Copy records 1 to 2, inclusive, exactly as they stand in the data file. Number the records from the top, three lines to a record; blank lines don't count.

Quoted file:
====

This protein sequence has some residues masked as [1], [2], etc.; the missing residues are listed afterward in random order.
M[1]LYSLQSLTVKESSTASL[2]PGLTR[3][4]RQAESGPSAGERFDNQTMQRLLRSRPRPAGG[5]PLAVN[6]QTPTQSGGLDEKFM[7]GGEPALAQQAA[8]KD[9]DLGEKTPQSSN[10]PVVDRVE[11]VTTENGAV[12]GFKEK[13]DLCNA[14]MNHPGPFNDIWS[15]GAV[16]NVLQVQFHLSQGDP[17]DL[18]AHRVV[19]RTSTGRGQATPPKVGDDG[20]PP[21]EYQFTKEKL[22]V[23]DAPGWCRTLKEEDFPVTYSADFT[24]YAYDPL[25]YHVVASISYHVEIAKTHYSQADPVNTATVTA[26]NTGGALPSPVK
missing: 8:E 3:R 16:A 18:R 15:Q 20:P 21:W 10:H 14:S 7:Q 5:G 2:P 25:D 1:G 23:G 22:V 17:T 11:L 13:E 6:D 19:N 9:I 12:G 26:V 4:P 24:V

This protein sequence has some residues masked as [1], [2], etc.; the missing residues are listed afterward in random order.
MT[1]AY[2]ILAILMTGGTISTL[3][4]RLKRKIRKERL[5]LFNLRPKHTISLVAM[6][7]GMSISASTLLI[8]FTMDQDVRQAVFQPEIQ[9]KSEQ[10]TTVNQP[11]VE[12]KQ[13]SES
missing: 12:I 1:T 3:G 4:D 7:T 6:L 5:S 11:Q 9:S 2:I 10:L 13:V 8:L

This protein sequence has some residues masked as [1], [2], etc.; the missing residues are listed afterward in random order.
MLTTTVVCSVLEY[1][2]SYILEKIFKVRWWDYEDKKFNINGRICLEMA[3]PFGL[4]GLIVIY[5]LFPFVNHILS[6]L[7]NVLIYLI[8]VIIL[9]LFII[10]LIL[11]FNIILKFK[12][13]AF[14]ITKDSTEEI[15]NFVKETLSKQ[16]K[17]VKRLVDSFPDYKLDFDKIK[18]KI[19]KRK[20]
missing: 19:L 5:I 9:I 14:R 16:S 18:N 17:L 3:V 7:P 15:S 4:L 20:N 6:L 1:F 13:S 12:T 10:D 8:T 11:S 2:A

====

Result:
This protein sequence has some residues masked as [1], [2], etc.; the missing residues are listed afterward in random order.
M[1]LYSLQSLTVKESSTASL[2]PGLTR[3][4]RQAESGPSAGERFDNQTMQRLLRSRPRPAGG[5]PLAVN[6]QTPTQSGGLDEKFM[7]GGEPALAQQAA[8]KD[9]DLGEKTPQSSN[10]PVVDRVE[11]VTTENGAV[12]GFKEK[13]DLCNA[14]MNHPGPFNDIWS[15]GAV[16]NVLQVQFHLSQGDP[17]DL[18]AHRVV[19]RTSTGRGQATPPKVGDDG[20]PP[21]EYQFTKEKL[22]V[23]DAPGWCRTLKEEDFPVTYSADFT[24]YAYDPL[25]YHVVASISYHVEIAKTHYSQADPVNTATVTA[26]NTGGALPSPVK
missing: 8:E 3:R 16:A 18:R 15:Q 20:P 21:W 10:H 14:S 7:Q 5:G 2:P 25:D 1:G 23:G 22:V 17:T 11:L 13:E 6:D 19:N 9:I 12:G 26:V 4:P 24:V

This protein sequence has some residues masked as [1], [2], etc.; the missing residues are listed afterward in random order.
MT[1]AY[2]ILAILMTGGTISTL[3][4]RLKRKIRKERL[5]LFNLRPKHTISLVAM[6][7]GMSISASTLLI[8]FTMDQDVRQAVFQPEIQ[9]KSEQ[10]TTVNQP[11]VE[12]KQ[13]SES
missing: 12:I 1:T 3:G 4:D 7:T 6:L 5:S 11:Q 9:S 2:I 10:L 13:V 8:L